US federal prosecutors dropped five charges against disgraced FTX founder Sam Bankman-Fried (SBF) late on Wednesday, but plan to re-add them once they’re approved in the Bahamas.
These five charges, which were added after SBF was extradited to the US from the Bahamas, include bank fraud, operating an unlicensed money transmitting business, and bribing Chinese officials with $40 million to unfreeze accounts of his trading firm, Alameda Research.
Usually, prosecutors are limited in adding new charges after a defendant has been extradited. SBF’s lawyers have been arguing for their dismissal on the grounds that it violated the extradition process.
US prosecutors say that the charges will only be re-added once the Bahamas government authorizes them. However, on Tuesday, a Bahamas judge ruled in favor of SBF, granting him permission to challenge the inclusion of the new charges in local court.
It could take months for the issue to be resolved there — and it’s not certain that the Bahamas government will allow the charges.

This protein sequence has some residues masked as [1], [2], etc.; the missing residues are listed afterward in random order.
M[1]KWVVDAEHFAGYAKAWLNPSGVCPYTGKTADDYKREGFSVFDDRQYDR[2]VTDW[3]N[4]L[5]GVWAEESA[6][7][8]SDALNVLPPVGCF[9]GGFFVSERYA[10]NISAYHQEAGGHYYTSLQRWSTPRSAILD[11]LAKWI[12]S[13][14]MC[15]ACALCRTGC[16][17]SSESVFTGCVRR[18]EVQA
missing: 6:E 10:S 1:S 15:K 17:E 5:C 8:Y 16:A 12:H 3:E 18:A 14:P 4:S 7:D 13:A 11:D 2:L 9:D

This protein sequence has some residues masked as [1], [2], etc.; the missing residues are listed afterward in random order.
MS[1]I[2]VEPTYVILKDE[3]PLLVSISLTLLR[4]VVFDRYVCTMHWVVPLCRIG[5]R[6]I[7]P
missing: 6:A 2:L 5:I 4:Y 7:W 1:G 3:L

However, prosecutors have asked the judge overseeing the case in Manhattan federal court to schedule a separate trial in early 2024 for those five counts. They argued the move would “simplify the proof at trial and decrease the burden of trial preparation” for SBF.
While SBF remains on house arrest in California, his lawyers are scheduled to appear in US court on Thursday to call on the judge to drop some of the original eight charges as well, on the grounds that they’re too vague. These include wire fraud, securities fraud, and conspiracy to commit money laundering.
SBF’s trial is scheduled to begin in October.